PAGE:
How To Clean A Rifle – Helpful Guide
Having a rifle is a lot of fun and it involves a lot of responsibility too, not only to your fellow humans, but to yourself and moreover to the rifle itself. One of the most important parts of having a rifle or any other kind of firearm is maintenance and cleaning. So let’s get right to it and talk about why you need to regularly clean your rifle and how it can easily be done. The question of the day is “how to clean your rifle”.
Why You Need To Clean Your Rifle
To put it simply, rifles and firearms in general need to be properly maintained in order to last longer and shoot properly, perhaps the most important part of this being the accuracy of the rifle. When you fire your rifle the bullets leave a residue in the barrel, the chamber, and other parts of the gun too.
This residue builds up just like cholesterol in arteries and this can make the rifle inaccurate, it can make it jam, and worst of all it may even misfire too. The reason this happens is because of the bullets being used and depending on the type of ammo you are using your barrel may become fouled with copper or lead as well as burnt primer and powder too.
The more your barrel is fouled with residue the less accurate your shots will be, therefore proper rifle cleanliness is essential to shooting right. You should clean your rifle after every shooting session and for some rifles this may mean having to clean it after about 20 or 30 shots have been fired.
What You Will Need To Clean Your Rifle
Of course you can’t just use a stick and a rag to clean your rifle. You will need the proper tools to get the job done right. These tools are listed below. (Most good gun cleaning kits come with the below which is everything you need).
- A cleaning rod with the right length and diameter for your rifle.
- A bronze bristle brush with the correct bore size.
- A nylon bristle brush.
- A brass patch jag.
- Cotton patches.
- Bore powder solvent.
- Copper solvent.
- White spirits or Shellite.
Steps For Cleaning Your Rifle
Cleaning your rifle is not very hard, but there are a number of steps to be followed if you want to have as much success as possible. Follow the steps listed below and your rifle will be as good as new in no time at all.
- The first step is to remove as much fouling and burnt powder residue as possible. To do this use a cotton patch and cover it with bore powder solvent then attach it to the brass jag. Pass the jag and patch through the bore and out of the muzzle to remove as much burnt powder as possible.
- Pull the jag back through the muzzle and out of the bore, but be sure to let the patch fall off before doing so. Do not pass a dirty patch from the front of the muzzle to the bore as this may damage your rifle.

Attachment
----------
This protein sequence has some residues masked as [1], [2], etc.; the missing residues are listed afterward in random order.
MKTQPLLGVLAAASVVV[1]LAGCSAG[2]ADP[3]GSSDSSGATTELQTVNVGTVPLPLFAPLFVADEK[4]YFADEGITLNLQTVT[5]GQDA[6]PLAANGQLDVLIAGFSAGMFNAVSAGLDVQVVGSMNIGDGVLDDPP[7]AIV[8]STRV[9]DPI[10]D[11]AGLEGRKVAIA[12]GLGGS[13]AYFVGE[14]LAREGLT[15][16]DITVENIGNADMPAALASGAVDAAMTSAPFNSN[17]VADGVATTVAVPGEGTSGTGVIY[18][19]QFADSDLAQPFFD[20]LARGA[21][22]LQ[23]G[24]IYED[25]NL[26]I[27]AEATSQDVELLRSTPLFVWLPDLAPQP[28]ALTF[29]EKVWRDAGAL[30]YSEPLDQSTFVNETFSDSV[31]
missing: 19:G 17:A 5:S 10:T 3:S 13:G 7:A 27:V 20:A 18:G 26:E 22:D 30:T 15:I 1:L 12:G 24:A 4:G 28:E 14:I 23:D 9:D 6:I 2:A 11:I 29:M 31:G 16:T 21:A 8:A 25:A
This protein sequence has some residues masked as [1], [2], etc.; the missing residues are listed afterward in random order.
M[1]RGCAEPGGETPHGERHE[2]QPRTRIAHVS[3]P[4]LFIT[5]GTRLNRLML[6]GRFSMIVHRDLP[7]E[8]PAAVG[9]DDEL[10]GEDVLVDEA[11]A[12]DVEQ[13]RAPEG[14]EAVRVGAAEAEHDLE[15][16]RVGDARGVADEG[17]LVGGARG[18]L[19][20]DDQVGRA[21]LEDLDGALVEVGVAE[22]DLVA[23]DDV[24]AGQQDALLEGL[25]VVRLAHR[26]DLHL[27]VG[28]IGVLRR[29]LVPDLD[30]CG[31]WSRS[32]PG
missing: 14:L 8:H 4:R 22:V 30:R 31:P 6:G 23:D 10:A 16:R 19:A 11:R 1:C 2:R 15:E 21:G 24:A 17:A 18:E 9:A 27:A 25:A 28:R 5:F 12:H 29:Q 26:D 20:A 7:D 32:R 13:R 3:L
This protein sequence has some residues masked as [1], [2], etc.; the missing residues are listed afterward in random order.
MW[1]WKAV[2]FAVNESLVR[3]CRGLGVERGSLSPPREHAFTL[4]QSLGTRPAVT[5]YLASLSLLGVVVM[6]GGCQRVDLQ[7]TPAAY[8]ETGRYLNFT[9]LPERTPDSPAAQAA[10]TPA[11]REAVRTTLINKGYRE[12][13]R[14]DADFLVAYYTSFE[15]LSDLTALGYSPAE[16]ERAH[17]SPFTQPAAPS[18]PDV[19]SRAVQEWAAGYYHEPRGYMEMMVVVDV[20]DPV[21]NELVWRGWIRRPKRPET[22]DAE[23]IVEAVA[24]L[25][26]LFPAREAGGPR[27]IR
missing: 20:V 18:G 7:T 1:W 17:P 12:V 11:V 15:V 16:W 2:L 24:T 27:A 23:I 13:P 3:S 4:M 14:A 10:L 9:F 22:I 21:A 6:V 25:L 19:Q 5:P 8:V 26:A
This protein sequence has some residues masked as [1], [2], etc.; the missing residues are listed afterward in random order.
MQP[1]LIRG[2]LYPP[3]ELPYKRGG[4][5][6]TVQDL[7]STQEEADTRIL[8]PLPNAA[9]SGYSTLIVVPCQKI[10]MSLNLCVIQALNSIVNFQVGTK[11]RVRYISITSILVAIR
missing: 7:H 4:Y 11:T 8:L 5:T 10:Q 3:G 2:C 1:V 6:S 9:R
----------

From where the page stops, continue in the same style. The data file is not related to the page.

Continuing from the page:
- Keep repeating steps 1 and 2 until the patches come out clean and free of residue. Don’t stop until they come out clean.
- Use the bronze bristle brush to and pass it through from the chamber to the barrel until the front of the brush comes out of the muzzle.
- Cover the bristle brush with roughly one dozen drops of bore solvent and use a cleaning rod to make a few passes through the barrel. This step should be repeated at least 10 times.
- Do not place the powder solvent on the bronze brush until you have already passes it through the barrel once. This is in order to avoid getting the solvent into the magazine and trigger areas.
- Use Shellite or strong white spirits to clean the particles off of the bronze brush. This is done because the solvent used to clean the barrel will also attack the brush and cause it to degrade.
- When following the previous steps use a bore guide to make sure that particles and brush bristles don’t get into a wrong area of the gun which may cause damage to the rifle’s throat.
- Use some wet cotton patches and use the cleaning rod to run them through the barrel and muzzle to remove any particles that have been loosened by the brush. These patches should come out dirty after the first few passes and if they don’t you need to repeat steps 4, 5, 6, 7, 8, and 9.
- Put some bore solvent into your rifle barrel and leave it muzzle down to soak for a few hours. Use the nylon bristle brush and wet cotton patches to see how clean it is. If it comes out with a green, blue, or black tinge then you will need to do a few more passes with the bronze brush and some more solvent.
- After the previous steps have been completed use a gun cleaning spray to clean the stock and trigger.
- Use a good gun oil or lubricant to wipe down all other moving pieces of the rifle.
Cleaning your rifle is very important to keep it working right, to keep it accurate, and to keep you safe. If you follow the steps outline above you will have a clean rifle every time.